2021 Buick Enclave review: Low-key comfort wagon

Jon Wong / Roadshow

There is a plethora of three-row midsize crossovers on the market today. The options cover the whole range, from boring to elegant, from affordable to luxurious, from comfortable to sporty. For those looking for a safe, harmless and above all comfortable crossover, Buick has you covered with the Enclave 2021.


Like it

  • Beautiful style
  • Spacious and comfortable cabin
  • Smooth driving

I do not like

  • Frantic character
  • Some optional driver assistance technology
  • Avenir’s upholstery isn’t a huge step forward in luxury.

Clean look

On the outside, the style of the Enclave is slightly attractive. It’s by no means a sight, but it’s not a bland manila folder either. Subtle lines of character in the hood and sides lend a bit of flavor, along with the front quarter portholes and a decent amount of chrome detailing. On my top-of-the-range Avenir test car, unique grills with mesh inserts and 20-inch nickel-finish wheels liven things up a bit more.

Inside, you’re greeted by simply laid out controls, panels built with quality materials, and an overall design that’s not that bad to look at. This is where Avenir’s extras make the most impact, with a nice combination of contrasting chestnut and black colors. The real wood steering wheel trim and embroidered logos on the headrests and floor mats complete the Avenir treatment, while the dual-panel moonroof offers a light and airy ambience.

Everything in the Enclave’s cabin feels solid, from the wrapped and stitched dash topper and door panels to the pleasantly grainy hard plastics used on the lower parts. The cabin is also comfortable, with people driving in front enjoying comfortable heated and cooled seats with massage functions, although larger hips are on my wish list. In the second row, the captain’s heated seats keep passengers happy on long journeys.

With the push of a button in the trunk, the Enclave’s third-row electric seats lift off the floor and offer enough space to carry three children or a couple of shorter adults without too many complaints. Legroom for the outboard seats is tight, but it’s far from a torture chamber and will work for short commutes.

When it comes to moving cargo, this Buick is poised to gobble up 23.6 cubic feet of cargo with the third row lined up. Folding the rearmost seats into the floor increases the space to 58 cubic feet, and if it needs more than that, flipping the second row of seats down opens up an impressive 97.6 cubic feet. It should be enough to hold everything, even the biggest candy in shopping.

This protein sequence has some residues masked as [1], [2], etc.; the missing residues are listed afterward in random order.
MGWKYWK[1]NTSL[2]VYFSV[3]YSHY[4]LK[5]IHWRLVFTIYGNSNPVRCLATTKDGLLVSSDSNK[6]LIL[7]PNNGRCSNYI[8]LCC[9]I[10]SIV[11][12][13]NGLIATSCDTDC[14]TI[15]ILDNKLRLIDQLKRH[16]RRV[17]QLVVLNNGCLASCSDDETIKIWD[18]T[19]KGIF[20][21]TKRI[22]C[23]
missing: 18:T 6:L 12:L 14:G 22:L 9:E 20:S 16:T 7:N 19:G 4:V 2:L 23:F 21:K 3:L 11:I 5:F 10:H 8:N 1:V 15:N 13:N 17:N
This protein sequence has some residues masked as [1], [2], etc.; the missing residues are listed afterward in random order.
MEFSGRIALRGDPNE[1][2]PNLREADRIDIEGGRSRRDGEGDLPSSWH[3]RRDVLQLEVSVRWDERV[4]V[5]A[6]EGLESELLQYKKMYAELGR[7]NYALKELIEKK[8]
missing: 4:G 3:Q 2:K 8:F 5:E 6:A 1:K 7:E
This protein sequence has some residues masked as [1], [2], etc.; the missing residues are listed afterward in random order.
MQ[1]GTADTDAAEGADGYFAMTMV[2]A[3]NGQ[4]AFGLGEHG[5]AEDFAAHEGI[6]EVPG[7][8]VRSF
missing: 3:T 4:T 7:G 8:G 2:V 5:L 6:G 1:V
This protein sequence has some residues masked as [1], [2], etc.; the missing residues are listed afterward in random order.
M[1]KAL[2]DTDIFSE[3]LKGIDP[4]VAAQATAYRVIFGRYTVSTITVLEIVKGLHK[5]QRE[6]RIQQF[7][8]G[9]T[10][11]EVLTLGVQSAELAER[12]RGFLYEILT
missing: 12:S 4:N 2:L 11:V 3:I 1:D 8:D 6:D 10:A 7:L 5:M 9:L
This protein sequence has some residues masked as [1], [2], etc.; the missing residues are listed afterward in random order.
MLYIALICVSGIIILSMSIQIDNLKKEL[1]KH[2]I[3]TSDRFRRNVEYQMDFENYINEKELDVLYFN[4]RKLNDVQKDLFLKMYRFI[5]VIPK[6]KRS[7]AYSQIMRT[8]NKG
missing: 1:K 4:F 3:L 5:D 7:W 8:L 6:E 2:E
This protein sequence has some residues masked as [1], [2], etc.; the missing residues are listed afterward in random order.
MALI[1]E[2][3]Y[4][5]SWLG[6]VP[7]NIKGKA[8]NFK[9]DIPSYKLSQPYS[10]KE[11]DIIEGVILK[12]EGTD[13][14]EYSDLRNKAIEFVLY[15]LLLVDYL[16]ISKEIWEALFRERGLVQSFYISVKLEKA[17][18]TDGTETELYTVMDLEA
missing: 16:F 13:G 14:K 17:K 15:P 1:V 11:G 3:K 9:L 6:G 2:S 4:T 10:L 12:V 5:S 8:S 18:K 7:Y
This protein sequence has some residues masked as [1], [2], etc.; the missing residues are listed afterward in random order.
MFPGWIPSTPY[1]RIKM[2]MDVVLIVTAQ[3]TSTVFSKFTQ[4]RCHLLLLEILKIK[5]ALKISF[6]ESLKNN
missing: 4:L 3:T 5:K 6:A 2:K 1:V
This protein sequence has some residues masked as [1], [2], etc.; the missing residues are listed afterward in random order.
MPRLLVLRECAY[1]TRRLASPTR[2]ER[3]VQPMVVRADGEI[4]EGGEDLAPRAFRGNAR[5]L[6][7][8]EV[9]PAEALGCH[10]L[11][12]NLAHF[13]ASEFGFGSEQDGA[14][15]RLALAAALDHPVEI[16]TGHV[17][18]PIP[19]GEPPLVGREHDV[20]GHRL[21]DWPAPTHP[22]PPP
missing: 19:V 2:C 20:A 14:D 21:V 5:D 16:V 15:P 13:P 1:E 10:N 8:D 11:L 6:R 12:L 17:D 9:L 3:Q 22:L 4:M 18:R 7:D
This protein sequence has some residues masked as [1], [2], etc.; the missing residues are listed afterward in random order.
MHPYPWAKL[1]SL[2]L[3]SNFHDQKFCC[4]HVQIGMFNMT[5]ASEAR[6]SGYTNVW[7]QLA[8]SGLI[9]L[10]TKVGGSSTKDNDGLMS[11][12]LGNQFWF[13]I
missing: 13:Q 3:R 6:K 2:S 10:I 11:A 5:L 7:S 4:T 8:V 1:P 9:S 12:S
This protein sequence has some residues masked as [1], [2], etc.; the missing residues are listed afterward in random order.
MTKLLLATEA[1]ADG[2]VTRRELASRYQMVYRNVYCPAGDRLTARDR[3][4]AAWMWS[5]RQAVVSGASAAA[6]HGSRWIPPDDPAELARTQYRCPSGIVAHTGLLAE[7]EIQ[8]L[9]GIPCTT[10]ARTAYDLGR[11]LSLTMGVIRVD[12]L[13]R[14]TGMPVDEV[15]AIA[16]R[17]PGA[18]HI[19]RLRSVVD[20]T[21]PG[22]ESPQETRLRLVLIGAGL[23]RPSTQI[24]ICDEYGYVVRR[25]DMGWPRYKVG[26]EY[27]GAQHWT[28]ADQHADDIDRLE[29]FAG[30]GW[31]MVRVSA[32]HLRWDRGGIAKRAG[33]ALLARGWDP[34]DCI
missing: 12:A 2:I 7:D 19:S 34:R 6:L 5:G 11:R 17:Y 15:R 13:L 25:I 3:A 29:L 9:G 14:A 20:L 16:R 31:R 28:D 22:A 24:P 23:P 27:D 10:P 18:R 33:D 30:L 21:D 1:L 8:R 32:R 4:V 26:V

The Enclave’s electric third-row seats are reasonably spacious.

Jon Wong / Roadshow

Control of technology

Housed in the Enclave’s center console is the simply called Buick infotainment system, featuring an 8-inch touchscreen that is very responsive to inputs. The menu layout is a breeze and controls a great-sounding 10-speaker Bose audio setup, 4G LTE Wi-Fi hotspot and Bluetooth. There is also a standard onboard navigation system that performs destination searches with lickity breakdown and route calculations. And for anyone who prefers to transfer infotainment controls to their phones, Apple CarPlay and Android Auto features are also included.

To power any smart device on board, there’s a smattering of power sources throughout the Enclave. People in front can choose from a wireless charging cradle, USB ports or a 12-volt outlet, while second-row passengers have USB ports and a three-prong socket on the back of the center console. Anyone on the way back won’t be left out in the cold with a pair of USBs at arm’s length on the side walls.

On the safety front, the Avenir comes standard with a healthy list of driving aids, including Front Collision Warning with Automatic Emergency Braking, Blind Spot Monitoring, Lane Departure Warning with Lane Keeping Assist , rear cross traffic warning, front and rear parking sensors and a crystal clear 360 degree backup camera. Oddly, adaptive cruise control isn’t a standard feature, requiring customers to equip an optional $ 2,095 package to get the piece of tech, which is underwhelming for a top-of-the-line trim level.